West-Mark Inc. is a tale of many chapters, quite literally so, especially on the subject of laser fabrication. Established in 1967 as a manufacturing and repair facility for dairy transport tankers, it expanded quickly to become a leading West Coast builder of fluid-transport vehicles for many industries. Today, its customer markets include petroleum transport, firefighting, military, construction, food, liquid sanitation, and even Arctic equipment, through its branch in Fairbanks, Alaska.

In addition, West-Mark has manufacturing, fabrication, assembly and repair facilities in Ceres, Atwater, and Bakersfield, Calif. It operates a full complement of laser cutting, shearing, roll forming, head forming and flanging, brake forming, punching, milling, welding, and quality-inspection equipment. Its service operations range from leak repair and testing to full retrofit and field replacement.

West-Mark has a broad range of vehicles for sale or rent, too, including fuel tankers, buffaloes and bowsers, water tenders, firefighting apparatus, grease trap and septic tank vacuum trucks, DOT Code tanks, even aircraft refuelers, working in a variety of industries, as well as for the Dept. of Defense, National Park Service, Department of Interior, U.S. Army, Navy, Air Force and the civilian supply chain.

In the late 1990s, another market sprung up for West-Mark, namely, fabricating display enclosures for entertainment venues, kiosks, elevators, airports, shopping malls, and other retail/commercial establishments. Using the engineering and manufacturing skills that had proven successful in the industrial markets, the company opened “Digital Factory” in Atwater, where it produces enclosures and freestanding kiosks marketed under the Perfected Protection brand name.

West-Mark was an integrated design, fabrication and assembly company, but it recognized “one area that needed better control and cost containment,” according to fabrication director Chris Portmann, “namely, the laser cutting of the various stainless steel, carbon steel, and aluminum materials we processed.” The company was using the services of three local laser job shops and occasional bottlenecks would occur, in addition to the cost factors involved. As it continued growing, West-Mark’s production challenges grew, as well.

At a meeting with a trusted machine/equipment dealer, Metal Process Engineering, West-Mark was introduced to the Han-Kwang plate laser with integrated material tower automation. In one of those classic “light bulb” moments, a decision was formulated and the sale proceeded. The company also hired an experienced laser operator from a local shop. The benefits were apparent very soon.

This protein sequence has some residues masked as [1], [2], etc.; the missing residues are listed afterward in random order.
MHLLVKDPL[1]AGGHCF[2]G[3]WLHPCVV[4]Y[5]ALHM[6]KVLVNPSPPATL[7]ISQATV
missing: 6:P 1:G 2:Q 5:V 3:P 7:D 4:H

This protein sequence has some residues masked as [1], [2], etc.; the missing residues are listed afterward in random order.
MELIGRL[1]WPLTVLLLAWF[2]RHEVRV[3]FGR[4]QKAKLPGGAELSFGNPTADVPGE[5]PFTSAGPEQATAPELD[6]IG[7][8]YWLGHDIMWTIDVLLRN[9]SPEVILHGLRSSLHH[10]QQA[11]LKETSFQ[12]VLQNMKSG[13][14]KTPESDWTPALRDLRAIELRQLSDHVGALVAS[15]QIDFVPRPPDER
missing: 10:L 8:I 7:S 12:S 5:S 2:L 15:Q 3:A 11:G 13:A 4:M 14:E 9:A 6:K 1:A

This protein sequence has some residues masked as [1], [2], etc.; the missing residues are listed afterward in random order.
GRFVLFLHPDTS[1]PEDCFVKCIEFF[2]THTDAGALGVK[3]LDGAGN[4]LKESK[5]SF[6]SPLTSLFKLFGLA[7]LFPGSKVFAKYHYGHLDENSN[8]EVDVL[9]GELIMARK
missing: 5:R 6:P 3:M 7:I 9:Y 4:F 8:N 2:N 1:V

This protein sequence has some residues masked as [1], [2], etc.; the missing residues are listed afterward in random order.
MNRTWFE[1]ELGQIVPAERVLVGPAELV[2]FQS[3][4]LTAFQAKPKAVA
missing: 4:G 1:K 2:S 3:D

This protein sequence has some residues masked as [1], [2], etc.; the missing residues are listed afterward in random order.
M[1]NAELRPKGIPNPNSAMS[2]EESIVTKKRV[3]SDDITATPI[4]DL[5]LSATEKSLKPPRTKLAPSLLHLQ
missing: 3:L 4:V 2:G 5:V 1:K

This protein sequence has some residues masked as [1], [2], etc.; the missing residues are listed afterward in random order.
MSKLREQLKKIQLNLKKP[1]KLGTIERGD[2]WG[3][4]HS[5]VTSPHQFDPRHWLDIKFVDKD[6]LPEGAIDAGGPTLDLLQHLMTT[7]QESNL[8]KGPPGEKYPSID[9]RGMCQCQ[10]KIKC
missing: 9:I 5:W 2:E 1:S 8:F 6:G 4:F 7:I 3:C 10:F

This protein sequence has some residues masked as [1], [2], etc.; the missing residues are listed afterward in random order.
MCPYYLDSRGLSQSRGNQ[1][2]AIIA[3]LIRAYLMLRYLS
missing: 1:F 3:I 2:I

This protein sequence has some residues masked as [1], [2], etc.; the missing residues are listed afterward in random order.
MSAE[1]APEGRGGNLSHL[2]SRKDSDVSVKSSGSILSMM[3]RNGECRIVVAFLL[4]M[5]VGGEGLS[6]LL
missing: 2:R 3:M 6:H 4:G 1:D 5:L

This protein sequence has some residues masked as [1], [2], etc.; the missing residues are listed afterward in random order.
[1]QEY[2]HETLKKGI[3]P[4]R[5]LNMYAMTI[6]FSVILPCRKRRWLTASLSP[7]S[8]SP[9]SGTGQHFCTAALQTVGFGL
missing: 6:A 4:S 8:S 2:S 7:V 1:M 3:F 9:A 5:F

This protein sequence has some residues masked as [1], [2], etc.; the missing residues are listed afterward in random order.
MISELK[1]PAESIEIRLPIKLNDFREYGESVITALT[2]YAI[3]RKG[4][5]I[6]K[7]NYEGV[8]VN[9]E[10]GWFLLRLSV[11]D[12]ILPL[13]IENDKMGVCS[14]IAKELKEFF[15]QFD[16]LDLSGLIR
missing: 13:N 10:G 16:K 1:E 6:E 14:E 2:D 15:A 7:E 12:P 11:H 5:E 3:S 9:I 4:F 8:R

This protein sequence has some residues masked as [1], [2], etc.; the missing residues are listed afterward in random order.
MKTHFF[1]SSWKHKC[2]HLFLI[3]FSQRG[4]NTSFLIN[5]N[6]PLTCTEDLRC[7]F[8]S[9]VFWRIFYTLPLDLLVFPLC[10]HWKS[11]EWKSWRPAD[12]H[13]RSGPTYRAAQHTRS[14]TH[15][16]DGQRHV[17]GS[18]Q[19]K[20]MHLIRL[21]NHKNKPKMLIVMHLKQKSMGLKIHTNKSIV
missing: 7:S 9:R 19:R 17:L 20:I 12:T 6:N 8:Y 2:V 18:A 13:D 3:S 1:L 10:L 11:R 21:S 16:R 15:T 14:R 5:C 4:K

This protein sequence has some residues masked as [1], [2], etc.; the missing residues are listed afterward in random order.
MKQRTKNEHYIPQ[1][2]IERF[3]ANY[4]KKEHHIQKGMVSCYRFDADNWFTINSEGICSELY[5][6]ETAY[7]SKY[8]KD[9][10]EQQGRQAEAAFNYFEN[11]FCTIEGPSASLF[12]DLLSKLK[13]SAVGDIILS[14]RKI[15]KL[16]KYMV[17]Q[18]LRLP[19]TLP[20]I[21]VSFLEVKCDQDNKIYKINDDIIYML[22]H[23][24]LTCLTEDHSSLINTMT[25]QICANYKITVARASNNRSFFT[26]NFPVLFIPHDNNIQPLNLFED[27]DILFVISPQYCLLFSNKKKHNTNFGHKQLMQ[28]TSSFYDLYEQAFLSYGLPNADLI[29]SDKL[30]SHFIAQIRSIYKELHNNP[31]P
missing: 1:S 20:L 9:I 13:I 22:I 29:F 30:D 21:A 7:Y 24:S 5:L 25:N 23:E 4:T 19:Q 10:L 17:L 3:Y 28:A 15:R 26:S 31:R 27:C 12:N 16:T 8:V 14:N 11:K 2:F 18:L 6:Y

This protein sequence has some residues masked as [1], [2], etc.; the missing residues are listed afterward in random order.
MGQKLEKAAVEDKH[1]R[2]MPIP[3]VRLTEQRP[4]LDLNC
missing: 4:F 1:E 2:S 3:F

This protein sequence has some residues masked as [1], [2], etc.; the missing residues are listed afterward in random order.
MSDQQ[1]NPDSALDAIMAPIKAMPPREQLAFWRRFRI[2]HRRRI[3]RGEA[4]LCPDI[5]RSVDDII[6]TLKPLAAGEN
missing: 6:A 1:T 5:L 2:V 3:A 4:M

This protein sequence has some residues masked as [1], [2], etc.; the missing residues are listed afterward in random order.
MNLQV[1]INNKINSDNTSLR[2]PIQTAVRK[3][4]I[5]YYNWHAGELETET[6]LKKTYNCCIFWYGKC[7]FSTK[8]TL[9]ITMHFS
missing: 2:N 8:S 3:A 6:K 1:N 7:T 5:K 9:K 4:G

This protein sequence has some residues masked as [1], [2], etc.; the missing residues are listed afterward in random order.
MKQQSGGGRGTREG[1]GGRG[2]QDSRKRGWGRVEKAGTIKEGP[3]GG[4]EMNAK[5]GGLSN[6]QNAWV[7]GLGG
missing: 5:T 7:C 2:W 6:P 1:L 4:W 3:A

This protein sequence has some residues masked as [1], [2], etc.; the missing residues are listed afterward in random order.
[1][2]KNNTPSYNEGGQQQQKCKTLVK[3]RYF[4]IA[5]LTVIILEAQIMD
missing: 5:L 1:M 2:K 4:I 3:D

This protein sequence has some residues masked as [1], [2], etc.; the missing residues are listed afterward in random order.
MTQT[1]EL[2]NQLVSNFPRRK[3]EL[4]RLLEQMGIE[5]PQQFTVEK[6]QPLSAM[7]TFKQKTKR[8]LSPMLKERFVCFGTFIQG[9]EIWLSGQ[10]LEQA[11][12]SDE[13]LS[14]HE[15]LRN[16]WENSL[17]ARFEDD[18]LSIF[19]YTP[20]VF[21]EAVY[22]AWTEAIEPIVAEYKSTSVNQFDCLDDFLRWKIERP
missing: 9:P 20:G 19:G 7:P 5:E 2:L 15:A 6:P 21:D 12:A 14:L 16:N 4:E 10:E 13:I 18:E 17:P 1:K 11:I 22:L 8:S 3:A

Portmann explains: “Very quickly, we realized we could run a lot faster to save time and money. Beyond that, we could be more responsive to the one-off and short run job requirements we get, all the time, in our operation. Because of the software we use and the products Han-Kwang provided us, we were able to integrate those short runs into the nesting strategies with our longer run jobs.”

The tower automation provided West-Mark with the flexibility to do several more things in its production. It could stack frequently used materials on pallets into the tower for quick access and start-up, owing to the powerful CNC onboard the Han-Kwang laser. Meanwhile the fully automated cycle capability allowed West-Mark to adopt a lights-out manufacturing strategy, thereby providing additional cost containment in personnel and power consumption.

The machine configuration at West-Mark is Han-Kwang’s Model FS 4020. It has a long-bed gantry; a flying optic plate laser with twin 6x12-ft. shuttle pallets; and an 8-high materials tower, all controlled by the industry’s most powerful CNC, a Siemens Sinumerik 840D. On this laser, West-Mark processes 304 and 316 stainless steel, A36 and 570 carbon steel, and 3003 and 5054 aluminum.

Portmann pointed out that the company uses Masonite® blanks to protect the high quality surfaces of materials during unload sequences and that this extra protection step has not slowed the laser’s production in any substantial way.

West-Mark utilizes Inventor® CAD and Radan® CAM systems, typically, plus the proprietary nesting software provided by Han-Kwang. Since West-Mark started using its 3D software at approximately the same time as the laser, the company’s programmers and operators shared a learning curve, but Chris Portmann noted: “It was a ‘law of unintended consequences’ situation, because the market slowed at the same time we were acquiring the new machine and software packages, so our guys were able to learn in the slow times.”

He further observed the company has enjoyed an ability to be more responsive to customer needs, and this has led directly to more new business for West-Mark, including doing laser processing for other local firms in the area.

Portmann called out Eric Kim at Han-Kwang as having been particularly helpful in the start-up and application of the laser and tower automation at his company.

A particular benefit of the Han-Kwang laser, according to West-Mark, is its ability to process aluminum tread plate with the diamond side up, so the dross falls onto the back side of the material, compared to the typical laser cutting diamond side down, where the dross falls on the visible side of the material.

“When we need another laser, there will be no question about getting another Han-Kwang,” Portmann sums up. “Their machine quality, application assistance, operator and programmer training, plus the overall improvement they made in our company’s production makes that decision an easy one.”